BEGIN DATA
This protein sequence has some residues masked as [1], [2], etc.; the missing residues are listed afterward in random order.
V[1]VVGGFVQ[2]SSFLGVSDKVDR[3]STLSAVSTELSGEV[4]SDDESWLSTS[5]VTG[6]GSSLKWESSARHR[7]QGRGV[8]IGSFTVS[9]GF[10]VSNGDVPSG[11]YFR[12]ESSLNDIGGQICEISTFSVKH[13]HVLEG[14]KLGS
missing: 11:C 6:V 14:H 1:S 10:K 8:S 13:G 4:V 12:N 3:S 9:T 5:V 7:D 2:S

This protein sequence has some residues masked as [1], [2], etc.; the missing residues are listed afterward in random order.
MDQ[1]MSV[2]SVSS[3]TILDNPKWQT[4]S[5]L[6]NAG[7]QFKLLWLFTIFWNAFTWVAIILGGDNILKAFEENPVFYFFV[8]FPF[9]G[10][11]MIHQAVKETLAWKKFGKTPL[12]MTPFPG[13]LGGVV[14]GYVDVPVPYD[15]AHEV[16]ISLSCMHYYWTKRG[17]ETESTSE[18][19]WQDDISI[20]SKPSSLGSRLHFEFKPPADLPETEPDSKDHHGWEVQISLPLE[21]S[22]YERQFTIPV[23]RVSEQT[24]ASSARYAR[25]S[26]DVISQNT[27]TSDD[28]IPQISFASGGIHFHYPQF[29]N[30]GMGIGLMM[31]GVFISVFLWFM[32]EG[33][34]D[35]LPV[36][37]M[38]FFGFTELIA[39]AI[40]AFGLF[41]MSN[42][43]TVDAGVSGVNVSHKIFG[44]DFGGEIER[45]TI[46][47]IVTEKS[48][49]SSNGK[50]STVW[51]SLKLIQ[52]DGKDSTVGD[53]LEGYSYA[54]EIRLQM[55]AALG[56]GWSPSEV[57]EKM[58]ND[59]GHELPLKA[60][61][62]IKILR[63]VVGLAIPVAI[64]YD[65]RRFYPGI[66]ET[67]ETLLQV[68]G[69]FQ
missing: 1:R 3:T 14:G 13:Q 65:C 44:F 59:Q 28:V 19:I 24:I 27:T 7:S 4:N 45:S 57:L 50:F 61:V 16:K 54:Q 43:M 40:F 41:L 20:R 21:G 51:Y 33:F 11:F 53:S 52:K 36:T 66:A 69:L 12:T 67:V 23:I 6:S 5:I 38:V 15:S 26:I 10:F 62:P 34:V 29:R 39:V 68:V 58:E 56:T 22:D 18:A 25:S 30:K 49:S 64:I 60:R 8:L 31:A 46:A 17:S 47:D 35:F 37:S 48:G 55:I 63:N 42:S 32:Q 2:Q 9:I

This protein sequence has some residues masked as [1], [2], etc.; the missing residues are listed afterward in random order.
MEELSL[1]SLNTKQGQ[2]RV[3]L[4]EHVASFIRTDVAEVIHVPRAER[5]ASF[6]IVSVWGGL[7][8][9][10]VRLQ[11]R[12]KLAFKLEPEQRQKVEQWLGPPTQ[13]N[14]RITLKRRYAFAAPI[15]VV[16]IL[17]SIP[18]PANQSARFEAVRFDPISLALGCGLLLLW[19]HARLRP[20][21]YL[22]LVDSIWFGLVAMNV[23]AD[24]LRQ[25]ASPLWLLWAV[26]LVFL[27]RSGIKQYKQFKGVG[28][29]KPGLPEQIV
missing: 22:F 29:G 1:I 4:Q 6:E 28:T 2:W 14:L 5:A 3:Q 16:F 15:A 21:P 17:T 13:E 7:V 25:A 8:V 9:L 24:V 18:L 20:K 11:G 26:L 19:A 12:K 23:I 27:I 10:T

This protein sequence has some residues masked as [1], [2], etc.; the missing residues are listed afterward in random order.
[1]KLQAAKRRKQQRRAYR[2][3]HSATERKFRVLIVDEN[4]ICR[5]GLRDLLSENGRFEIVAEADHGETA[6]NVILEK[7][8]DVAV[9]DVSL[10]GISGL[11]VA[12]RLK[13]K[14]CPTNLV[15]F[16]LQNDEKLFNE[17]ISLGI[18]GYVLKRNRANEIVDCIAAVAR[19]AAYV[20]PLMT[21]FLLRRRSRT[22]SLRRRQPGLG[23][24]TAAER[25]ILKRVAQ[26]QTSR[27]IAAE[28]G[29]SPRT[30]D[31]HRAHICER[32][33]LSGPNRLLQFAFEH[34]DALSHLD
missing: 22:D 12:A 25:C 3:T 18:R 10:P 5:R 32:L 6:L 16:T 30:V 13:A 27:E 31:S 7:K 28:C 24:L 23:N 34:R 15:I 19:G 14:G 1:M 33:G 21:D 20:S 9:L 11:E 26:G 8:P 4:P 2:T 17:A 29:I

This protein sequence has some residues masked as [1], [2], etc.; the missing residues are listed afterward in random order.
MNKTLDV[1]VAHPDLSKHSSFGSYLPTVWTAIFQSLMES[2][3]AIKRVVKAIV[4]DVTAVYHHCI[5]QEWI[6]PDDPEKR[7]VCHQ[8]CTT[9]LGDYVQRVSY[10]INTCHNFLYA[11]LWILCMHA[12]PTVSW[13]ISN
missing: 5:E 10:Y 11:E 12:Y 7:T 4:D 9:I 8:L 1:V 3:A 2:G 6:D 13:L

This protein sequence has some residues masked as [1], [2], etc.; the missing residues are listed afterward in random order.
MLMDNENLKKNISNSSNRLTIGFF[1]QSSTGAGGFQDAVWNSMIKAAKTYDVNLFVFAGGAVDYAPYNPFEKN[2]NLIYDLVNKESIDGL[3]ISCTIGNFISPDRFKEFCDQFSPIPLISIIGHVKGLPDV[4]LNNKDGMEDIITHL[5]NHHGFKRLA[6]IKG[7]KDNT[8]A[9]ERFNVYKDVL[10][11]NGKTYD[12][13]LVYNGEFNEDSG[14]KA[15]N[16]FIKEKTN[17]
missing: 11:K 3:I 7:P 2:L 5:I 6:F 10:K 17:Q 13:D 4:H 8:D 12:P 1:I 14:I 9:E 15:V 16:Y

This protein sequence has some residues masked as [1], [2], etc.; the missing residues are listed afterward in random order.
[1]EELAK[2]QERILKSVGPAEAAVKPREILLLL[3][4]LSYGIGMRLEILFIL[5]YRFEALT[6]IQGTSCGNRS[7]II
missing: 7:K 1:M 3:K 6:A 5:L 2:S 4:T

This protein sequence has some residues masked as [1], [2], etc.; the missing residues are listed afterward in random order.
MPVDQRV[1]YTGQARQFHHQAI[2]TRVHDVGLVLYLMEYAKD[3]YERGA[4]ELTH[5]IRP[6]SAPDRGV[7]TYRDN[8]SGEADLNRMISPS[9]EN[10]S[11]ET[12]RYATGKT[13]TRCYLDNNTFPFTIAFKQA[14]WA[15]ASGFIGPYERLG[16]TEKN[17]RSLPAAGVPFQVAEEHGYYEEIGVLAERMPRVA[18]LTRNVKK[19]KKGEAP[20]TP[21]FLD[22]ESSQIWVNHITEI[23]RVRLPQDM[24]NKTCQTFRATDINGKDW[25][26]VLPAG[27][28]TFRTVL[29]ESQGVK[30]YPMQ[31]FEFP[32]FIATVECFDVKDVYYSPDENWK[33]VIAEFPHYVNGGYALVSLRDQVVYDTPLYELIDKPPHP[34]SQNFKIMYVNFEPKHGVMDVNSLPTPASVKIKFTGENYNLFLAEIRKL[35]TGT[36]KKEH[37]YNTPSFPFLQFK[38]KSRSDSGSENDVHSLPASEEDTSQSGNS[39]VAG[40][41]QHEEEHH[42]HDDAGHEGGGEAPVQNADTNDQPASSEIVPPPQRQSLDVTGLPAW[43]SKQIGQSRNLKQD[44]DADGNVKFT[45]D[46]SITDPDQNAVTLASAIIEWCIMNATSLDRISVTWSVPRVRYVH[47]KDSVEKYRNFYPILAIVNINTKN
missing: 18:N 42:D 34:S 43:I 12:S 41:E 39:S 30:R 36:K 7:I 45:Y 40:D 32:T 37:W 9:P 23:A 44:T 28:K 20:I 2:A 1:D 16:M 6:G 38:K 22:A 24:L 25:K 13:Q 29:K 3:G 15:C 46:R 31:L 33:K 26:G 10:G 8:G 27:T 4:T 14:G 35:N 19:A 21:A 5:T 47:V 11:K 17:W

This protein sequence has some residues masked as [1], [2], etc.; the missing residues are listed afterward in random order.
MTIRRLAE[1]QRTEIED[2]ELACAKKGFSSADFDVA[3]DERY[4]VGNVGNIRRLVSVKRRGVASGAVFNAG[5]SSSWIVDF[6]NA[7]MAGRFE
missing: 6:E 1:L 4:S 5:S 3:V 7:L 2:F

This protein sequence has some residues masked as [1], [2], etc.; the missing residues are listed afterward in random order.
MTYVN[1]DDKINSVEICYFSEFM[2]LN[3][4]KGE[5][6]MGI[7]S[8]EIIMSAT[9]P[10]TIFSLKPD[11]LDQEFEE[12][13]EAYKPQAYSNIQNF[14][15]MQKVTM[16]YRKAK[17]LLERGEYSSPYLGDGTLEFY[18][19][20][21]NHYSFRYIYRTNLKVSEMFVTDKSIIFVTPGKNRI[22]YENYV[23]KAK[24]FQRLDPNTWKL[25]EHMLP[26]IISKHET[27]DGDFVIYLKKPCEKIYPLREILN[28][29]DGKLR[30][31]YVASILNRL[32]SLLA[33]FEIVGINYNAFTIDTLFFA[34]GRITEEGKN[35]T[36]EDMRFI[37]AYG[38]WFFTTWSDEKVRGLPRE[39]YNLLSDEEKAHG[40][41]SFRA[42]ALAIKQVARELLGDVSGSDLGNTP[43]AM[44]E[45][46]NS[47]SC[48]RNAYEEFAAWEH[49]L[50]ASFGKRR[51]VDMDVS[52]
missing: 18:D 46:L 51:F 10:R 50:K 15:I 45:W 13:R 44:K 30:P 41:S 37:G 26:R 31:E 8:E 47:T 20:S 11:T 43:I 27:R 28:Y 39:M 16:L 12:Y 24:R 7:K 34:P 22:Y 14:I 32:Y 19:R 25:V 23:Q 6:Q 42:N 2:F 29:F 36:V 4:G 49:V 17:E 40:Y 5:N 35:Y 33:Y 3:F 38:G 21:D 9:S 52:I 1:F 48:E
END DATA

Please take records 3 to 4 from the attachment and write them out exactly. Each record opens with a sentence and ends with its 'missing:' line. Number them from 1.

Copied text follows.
This protein sequence has some residues masked as [1], [2], etc.; the missing residues are listed afterward in random order.
MEELSL[1]SLNTKQGQ[2]RV[3]L[4]EHVASFIRTDVAEVIHVPRAER[5]ASF[6]IVSVWGGL[7][8][9][10]VRLQ[11]R[12]KLAFKLEPEQRQKVEQWLGPPTQ[13]N[14]RITLKRRYAFAAPI[15]VV[16]IL[17]SIP[18]PANQSARFEAVRFDPISLALGCGLLLLW[19]HARLRP[20][21]YL[22]LVDSIWFGLVAMNV[23]AD[24]LRQ[25]ASPLWLLWAV[26]LVFL[27]RSGIKQYKQFKGVG[28][29]KPGLPEQIV
missing: 22:F 29:G 1:I 4:Q 6:E 28:T 2:W 14:L 5:A 3:Q 16:F 15:A 21:P 17:T 13:E 7:V 25:A 8:V 9:L 24:V 18:L 20:K 11:G 26:L 19:A 12:K 23:I 27:I 10:T

This protein sequence has some residues masked as [1], [2], etc.; the missing residues are listed afterward in random order.
[1]KLQAAKRRKQQRRAYR[2][3]HSATERKFRVLIVDEN[4]ICR[5]GLRDLLSENGRFEIVAEADHGETA[6]NVILEK[7][8]DVAV[9]DVSL[10]GISGL[11]VA[12]RLK[13]K[14]CPTNLV[15]F[16]LQNDEKLFNE[17]ISLGI[18]GYVLKRNRANEIVDCIAAVAR[19]AAYV[20]PLMT[21]FLLRRRSRT[22]SLRRRQPGLG[23][24]TAAER[25]ILKRVAQ[26]QTSR[27]IAAE[28]G[29]SPRT[30]D[31]HRAHICER[32][33]LSGPNRLLQFAFEH[34]DALSHLD
missing: 22:D 12:A 25:C 3:T 18:R 10:P 5:R 32:L 6:L 16:T 30:V 13:A 27:E 31:S 7:K 28:C 24:L 23:N 34:R 15:I 19:G 14:G 1:M 33:G 21:D 20:S 9:L 11:E 26:G 8:P 4:P 2:T 17:A 29:I